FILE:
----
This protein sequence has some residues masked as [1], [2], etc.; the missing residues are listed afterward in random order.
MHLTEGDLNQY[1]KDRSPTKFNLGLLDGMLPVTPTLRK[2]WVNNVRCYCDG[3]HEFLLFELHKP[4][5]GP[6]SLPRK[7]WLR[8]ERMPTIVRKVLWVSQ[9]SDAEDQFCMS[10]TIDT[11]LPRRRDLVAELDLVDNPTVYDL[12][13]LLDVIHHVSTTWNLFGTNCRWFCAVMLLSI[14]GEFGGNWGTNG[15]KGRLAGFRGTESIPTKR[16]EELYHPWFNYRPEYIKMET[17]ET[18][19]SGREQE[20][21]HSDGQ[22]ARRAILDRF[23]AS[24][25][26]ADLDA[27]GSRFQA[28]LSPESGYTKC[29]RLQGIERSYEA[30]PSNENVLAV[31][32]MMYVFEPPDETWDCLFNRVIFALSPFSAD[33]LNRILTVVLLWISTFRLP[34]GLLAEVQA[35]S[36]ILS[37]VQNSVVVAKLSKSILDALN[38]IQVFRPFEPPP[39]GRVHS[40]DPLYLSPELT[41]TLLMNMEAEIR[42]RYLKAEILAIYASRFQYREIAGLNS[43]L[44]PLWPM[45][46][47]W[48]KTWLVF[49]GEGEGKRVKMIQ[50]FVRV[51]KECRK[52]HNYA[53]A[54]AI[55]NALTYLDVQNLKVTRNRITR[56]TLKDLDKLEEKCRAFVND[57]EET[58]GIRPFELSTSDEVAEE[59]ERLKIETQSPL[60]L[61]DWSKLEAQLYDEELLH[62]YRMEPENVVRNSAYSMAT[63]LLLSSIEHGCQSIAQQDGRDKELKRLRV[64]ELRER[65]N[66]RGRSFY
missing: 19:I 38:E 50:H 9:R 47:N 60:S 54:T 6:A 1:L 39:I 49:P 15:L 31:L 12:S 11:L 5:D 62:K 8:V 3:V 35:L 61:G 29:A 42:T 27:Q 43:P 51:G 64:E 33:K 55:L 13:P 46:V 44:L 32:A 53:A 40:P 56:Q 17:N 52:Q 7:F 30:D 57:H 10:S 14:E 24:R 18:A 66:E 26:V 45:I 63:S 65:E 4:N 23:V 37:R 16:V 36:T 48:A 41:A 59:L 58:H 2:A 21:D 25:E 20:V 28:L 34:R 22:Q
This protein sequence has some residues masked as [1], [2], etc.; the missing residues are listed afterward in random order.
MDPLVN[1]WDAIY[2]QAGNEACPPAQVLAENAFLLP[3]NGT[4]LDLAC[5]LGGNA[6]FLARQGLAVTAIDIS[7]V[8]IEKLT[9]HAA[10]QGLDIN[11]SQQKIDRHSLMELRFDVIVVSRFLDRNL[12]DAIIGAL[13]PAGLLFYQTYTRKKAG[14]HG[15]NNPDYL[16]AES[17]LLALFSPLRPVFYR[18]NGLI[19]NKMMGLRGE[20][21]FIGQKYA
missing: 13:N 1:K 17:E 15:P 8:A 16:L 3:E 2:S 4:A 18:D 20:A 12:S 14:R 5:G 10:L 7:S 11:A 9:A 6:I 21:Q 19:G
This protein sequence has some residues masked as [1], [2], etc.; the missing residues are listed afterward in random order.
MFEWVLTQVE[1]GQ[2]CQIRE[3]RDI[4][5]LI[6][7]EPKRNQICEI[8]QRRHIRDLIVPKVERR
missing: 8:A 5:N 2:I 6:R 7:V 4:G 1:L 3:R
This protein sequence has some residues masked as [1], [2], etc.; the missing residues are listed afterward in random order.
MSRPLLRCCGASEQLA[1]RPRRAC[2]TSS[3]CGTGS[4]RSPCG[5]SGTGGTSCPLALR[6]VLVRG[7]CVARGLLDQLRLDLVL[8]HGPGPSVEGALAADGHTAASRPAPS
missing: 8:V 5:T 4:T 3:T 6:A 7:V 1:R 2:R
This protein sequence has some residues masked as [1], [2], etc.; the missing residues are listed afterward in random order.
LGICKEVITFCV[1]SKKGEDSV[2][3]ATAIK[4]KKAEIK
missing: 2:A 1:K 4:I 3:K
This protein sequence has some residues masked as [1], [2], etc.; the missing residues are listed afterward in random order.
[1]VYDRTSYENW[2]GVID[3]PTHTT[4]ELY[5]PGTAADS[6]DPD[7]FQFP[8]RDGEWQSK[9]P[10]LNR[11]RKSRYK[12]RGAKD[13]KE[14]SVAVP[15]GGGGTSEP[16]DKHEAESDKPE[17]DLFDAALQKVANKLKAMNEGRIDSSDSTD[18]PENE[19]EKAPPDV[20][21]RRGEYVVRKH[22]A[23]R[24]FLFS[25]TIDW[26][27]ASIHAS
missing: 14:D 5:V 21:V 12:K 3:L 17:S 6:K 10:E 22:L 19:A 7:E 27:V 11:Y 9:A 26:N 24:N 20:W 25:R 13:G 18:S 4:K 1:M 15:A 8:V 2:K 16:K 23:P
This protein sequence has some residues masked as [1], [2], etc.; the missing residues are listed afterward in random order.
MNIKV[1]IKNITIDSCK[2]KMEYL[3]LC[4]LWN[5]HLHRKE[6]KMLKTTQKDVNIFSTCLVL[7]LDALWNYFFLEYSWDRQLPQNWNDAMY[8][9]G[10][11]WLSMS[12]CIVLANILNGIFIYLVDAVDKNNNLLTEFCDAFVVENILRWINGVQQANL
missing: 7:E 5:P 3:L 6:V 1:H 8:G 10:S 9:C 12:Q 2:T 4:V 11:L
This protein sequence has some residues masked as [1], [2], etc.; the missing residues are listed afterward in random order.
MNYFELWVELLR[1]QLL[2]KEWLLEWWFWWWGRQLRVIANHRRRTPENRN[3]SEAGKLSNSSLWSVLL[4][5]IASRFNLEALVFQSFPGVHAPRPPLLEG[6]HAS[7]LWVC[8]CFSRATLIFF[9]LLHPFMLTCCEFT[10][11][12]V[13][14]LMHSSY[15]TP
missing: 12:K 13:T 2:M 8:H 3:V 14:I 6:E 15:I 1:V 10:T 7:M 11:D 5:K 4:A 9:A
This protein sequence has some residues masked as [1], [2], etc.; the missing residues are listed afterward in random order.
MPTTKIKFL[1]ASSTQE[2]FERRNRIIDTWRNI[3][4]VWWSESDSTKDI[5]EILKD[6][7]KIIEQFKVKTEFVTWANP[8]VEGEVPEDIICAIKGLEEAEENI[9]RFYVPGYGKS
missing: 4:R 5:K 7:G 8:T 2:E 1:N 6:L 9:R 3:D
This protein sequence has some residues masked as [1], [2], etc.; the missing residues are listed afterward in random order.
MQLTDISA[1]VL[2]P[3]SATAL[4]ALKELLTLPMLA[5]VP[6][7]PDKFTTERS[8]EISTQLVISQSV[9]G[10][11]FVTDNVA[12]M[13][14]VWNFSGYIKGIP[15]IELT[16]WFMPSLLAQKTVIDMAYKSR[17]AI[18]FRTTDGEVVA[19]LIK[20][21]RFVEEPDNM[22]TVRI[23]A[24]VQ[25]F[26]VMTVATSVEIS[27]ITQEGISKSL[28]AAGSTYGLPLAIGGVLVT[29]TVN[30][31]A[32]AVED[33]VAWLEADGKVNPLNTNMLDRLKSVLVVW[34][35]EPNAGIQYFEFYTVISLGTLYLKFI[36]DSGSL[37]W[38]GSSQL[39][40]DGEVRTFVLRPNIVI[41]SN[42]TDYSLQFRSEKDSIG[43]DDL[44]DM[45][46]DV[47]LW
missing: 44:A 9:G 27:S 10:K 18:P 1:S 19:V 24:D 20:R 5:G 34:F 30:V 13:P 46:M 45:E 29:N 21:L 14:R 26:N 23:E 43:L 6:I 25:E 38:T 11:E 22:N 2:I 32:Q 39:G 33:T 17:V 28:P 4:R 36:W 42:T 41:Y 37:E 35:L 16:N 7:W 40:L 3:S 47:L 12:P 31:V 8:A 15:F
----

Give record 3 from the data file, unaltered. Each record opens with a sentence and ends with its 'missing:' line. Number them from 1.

This protein sequence has some residues masked as [1], [2], etc.; the missing residues are listed afterward in random order.
MFEWVLTQVE[1]GQ[2]CQIRE[3]RDI[4][5]LI[6][7]EPKRNQICEI[8]QRRHIRDLIVPKVERR
missing: 8:A 5:N 2:I 6:R 7:V 4:G 1:L 3:R